See the Filing Procedures web page for information about filing options.
Step 3 - A judge will review the forms and decide whether to issue a temporary order based solely on the documents filed. A temporary order will be granted or denied without a hearing and without notice to the respondent.
Step 4 - If the temporary order is granted, the State's Attorney of the county in which the petition was filed becomes the petitioner in the case. While the family or household member is no longer a party in the case, they will be required to testify at the hearing.
Step 5 - The temporary order and hearing notice are given to the petitioner and to law enforcement. Law enforcement gives the order and hearing notice to (serves) the respondent. The temporary order is not in effect until it is served on the respondent.
Step 6 - Once the respondent is served, they must immediately turn over their firearms to the law enforcement officer.
Step 7 - A hearing will be scheduled within 14 days. At the hearing, the judge will hear evidence and decide whether to grant a final order or to dismiss the order. The hearing may be held in person or remotely.
If the judge grants the final order, the respondent must follow its terms. The final order will be effective for a specific amount of time. The longest it can be effective is six months.
An ERPO is a civil order. It doesn't mean the respondent committed a crime or has a criminal record. If the respondent doesn't follow the requirements of the order, they can be charged with a crime.
The temporary and final ERPO will require the respondent to immediately turn over their firearms.
- Once the respondent is given the temporary order, they must turn over their firearms to the law enforcement officer who serves the order.
- The final order will specify whether the firearms must be turned over to law enforcement, a federally licensed firearms dealer, or to a third party.
Relinquishment to a third party
At the hearing, the respondent may ask to turn over their firearms to a third party, such as a friend or family member by filing a motion to permit a third party to hold firearms. The respondent can use the Miscellaneous Motion form (400-00830) to make the request. The form is in the Forms section at the bottom of this web page.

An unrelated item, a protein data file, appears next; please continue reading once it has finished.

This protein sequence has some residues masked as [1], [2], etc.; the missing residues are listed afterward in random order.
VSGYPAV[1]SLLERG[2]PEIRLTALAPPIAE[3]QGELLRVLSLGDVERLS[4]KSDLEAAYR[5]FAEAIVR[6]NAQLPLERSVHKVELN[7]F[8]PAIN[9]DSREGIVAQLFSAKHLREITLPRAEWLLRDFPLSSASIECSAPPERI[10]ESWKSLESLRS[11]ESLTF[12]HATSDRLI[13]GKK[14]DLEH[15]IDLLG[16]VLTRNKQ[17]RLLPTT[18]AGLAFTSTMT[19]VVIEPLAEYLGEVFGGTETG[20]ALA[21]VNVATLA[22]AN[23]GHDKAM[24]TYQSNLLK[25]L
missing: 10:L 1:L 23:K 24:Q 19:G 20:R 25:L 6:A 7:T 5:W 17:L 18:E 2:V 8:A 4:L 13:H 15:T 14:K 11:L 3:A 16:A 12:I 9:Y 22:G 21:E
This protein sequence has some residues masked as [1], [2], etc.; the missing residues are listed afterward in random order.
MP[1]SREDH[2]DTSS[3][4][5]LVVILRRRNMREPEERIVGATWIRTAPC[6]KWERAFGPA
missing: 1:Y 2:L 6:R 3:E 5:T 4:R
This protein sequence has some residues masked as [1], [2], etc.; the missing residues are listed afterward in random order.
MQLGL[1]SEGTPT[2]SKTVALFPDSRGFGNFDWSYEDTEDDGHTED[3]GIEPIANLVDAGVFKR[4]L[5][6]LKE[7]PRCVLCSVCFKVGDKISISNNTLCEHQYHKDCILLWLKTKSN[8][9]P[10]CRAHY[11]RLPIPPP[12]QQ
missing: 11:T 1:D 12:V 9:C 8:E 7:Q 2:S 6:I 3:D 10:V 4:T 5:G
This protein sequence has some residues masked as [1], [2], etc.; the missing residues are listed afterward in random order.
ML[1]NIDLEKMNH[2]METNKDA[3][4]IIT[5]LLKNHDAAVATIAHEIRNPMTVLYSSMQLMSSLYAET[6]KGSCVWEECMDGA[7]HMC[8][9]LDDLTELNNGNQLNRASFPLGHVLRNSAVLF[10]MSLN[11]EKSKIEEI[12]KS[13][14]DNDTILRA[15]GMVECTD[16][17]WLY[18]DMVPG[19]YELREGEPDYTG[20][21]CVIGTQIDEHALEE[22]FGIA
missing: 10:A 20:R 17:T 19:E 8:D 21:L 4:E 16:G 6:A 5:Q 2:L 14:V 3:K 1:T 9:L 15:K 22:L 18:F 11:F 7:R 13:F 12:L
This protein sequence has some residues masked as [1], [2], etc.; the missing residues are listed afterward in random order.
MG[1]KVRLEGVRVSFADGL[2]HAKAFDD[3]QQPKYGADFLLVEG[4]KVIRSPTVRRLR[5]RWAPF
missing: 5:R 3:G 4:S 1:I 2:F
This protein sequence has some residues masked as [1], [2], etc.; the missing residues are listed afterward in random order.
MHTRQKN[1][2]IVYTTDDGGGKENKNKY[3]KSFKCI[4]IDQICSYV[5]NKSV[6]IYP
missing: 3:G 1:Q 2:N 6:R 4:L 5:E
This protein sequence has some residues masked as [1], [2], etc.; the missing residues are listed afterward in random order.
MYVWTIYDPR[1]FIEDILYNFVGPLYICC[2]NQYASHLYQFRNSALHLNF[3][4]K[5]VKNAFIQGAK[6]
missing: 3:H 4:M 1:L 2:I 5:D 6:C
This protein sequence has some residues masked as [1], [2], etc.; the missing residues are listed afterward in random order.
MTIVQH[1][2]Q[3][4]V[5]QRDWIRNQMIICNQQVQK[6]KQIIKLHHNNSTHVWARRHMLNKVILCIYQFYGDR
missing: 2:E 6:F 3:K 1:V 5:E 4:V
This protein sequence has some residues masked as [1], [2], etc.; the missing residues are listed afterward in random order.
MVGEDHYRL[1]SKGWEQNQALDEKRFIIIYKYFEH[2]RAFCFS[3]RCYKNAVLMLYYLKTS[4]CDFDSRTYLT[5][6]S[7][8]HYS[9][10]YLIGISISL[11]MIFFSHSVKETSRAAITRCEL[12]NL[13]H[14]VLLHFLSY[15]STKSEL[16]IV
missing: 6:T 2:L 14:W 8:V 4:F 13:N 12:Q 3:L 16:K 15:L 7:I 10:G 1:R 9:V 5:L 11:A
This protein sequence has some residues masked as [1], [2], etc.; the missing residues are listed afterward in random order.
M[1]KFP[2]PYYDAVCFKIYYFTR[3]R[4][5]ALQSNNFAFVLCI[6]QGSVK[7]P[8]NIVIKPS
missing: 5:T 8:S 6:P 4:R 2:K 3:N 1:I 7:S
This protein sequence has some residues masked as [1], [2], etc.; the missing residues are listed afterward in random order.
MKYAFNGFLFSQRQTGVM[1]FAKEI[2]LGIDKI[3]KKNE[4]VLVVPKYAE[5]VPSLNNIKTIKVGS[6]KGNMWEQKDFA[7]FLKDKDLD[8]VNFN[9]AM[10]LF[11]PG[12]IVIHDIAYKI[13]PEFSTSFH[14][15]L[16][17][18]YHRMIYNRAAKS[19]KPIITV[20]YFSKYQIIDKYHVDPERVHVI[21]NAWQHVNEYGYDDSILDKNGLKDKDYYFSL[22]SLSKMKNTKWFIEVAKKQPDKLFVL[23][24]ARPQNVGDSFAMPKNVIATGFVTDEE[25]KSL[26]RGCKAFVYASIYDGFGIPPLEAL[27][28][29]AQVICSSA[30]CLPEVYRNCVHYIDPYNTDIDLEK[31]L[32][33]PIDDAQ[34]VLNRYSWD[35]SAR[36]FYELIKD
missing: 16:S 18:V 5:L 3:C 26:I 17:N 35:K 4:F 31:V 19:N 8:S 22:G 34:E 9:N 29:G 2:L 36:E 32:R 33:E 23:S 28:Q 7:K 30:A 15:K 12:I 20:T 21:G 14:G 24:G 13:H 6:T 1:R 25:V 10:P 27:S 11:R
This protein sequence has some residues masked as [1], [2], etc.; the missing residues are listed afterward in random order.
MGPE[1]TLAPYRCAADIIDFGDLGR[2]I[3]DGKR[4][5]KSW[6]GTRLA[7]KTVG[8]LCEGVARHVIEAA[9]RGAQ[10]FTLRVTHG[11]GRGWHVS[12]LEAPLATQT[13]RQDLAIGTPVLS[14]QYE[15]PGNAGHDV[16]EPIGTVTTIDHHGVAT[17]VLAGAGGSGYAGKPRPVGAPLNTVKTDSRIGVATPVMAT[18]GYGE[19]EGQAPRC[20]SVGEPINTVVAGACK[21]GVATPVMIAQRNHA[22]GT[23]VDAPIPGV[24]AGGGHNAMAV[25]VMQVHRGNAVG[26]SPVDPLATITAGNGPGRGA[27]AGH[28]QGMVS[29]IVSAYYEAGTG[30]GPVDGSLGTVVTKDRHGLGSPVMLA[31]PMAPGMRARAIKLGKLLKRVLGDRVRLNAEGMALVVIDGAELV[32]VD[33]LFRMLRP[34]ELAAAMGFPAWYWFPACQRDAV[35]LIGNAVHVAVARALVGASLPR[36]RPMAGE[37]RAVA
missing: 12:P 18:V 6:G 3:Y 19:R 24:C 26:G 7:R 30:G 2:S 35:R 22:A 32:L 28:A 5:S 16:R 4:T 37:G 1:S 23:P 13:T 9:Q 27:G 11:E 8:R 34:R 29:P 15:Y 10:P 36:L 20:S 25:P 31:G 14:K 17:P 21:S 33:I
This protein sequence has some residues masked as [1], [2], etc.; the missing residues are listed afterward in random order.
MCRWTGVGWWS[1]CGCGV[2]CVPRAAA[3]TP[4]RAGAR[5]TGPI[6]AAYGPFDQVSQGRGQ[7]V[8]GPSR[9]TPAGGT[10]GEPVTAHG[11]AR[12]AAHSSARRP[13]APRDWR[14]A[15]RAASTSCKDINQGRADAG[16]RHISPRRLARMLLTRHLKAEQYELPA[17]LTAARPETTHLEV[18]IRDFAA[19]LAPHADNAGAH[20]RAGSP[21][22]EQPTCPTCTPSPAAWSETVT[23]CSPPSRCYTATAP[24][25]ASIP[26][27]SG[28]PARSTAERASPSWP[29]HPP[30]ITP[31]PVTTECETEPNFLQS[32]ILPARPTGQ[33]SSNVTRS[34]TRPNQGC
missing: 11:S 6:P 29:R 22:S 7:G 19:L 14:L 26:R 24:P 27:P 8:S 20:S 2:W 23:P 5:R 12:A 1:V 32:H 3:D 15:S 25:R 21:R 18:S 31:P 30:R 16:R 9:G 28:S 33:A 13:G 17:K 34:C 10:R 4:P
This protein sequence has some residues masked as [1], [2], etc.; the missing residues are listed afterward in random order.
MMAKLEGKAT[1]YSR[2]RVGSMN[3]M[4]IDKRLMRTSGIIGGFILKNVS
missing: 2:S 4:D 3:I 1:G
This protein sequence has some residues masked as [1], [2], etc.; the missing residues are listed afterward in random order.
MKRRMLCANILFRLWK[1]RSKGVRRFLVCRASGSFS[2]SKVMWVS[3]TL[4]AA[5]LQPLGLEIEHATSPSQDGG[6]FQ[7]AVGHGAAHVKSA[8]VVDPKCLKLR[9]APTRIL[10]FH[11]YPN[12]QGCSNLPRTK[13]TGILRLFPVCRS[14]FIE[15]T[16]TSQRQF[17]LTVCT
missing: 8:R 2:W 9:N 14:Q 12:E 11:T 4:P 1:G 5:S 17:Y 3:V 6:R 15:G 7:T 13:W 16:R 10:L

Before the hearing, the proposed third party must fill out a Statement Upon Receipt of Firearms form (400-00152A). The form is in the Forms section at the bottom of this web page.
The judge may require the third party to be at the hearing, and may require them to undergo a background check.
Once the ERPO expires, the respondent can ask to have their firearms returned to them by filing a motion for order to release firearms with the court. The respondent can use the Miscellaneous Motion form (400-00830) to make the request. The form is in the Forms section at the bottom of this web page.
Responsibility of third party holding firearms
A third party who holds the firearms for the respondent:
- must securely store the firearms.
- must not allow the respondent to obtain possession of them without a court order.
Additional responsibilities are described in the Statement Upon Receipt of Firearms form (400-00152A). The form is in the Forms section at the bottom of this web page.
The petitioner can ask to extend an ERPO by filing a Motion to Terminate/Renew Extreme Risk Protection Order form (400-00303) before its expiration date. The form is in the Forms section at the bottom of this web page.
You can ask for an ERPO at any time, including nights, weekends, and holidays.
Call 800-540-9990 for help with an emergency request after court business hours, which are Monday - Friday, 8:00 am - 4:30 pm.